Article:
I fix a lot of chairs. They come to me when the seat fails but usually they need more. When the seat is removed I fix the loose joints, clean them up, and reweave a new seat. I enjoy bringing a chair back to life and it allows me to study many different chairs and see how they age.

Recently I had a set of ten Hans Wegners come through the shop and while working on them I began thinking about a subject that craftspeople like to avoid.


I found this one at the top of a chair leg.

Oops! Looks like a misplaced mortise that has been filled. Repairs that require matching end grain can be nearly impossible to hide so in this case the best fix would have been a new leg. I was surprised to see something like this on a Wegner.

I’ve become pretty good at fixing mistakes because I make them all of the time. I probably shouldn’t admit to it but a good repair of a mistake is something to be proud of. But often times a mistake doesn’t need a repair at all. It only needs a change of terminology. It’s not a mistake; it’s a design change.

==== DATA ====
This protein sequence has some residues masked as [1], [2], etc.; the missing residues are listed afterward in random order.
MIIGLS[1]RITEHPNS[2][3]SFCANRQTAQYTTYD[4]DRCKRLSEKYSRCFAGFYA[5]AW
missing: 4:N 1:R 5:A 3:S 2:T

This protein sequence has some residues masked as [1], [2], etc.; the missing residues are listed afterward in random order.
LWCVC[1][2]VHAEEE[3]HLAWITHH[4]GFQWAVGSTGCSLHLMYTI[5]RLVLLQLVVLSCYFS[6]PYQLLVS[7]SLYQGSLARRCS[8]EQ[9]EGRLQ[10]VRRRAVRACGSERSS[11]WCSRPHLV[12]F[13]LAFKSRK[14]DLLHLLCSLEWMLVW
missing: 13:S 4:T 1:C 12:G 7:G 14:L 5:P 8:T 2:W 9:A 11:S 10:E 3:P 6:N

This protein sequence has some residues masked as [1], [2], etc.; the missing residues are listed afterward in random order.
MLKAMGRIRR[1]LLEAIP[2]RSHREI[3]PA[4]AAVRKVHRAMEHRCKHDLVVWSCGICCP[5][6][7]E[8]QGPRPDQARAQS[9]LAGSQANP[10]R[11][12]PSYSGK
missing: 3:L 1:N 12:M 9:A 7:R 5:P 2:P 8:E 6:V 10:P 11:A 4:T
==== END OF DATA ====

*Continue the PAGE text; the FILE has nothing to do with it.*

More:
One response to “Mistakes

  1. I attended the Society of Period Furniture Makers mid year conferance in Lancaster ,Pa.two years ago………I by no means measure up to meny of these craftsman.but while wondering around the furniture display area.stoped to listen in on a discussion going on about a Phildelpca card table(great piece of period work) on display…….what a revelation.the craftsman who built the masterpiece was showing an admirer the location on his table of a mistake..and described how he repaired and kept on building…this was a revelation to me.a member of SPFM but not near most in craft ability….bottom line.this gentleman craftsman was not assamed to admit errror……made me feel human sinse I make meny .BOB LINDH,furniture maker,W.PA.

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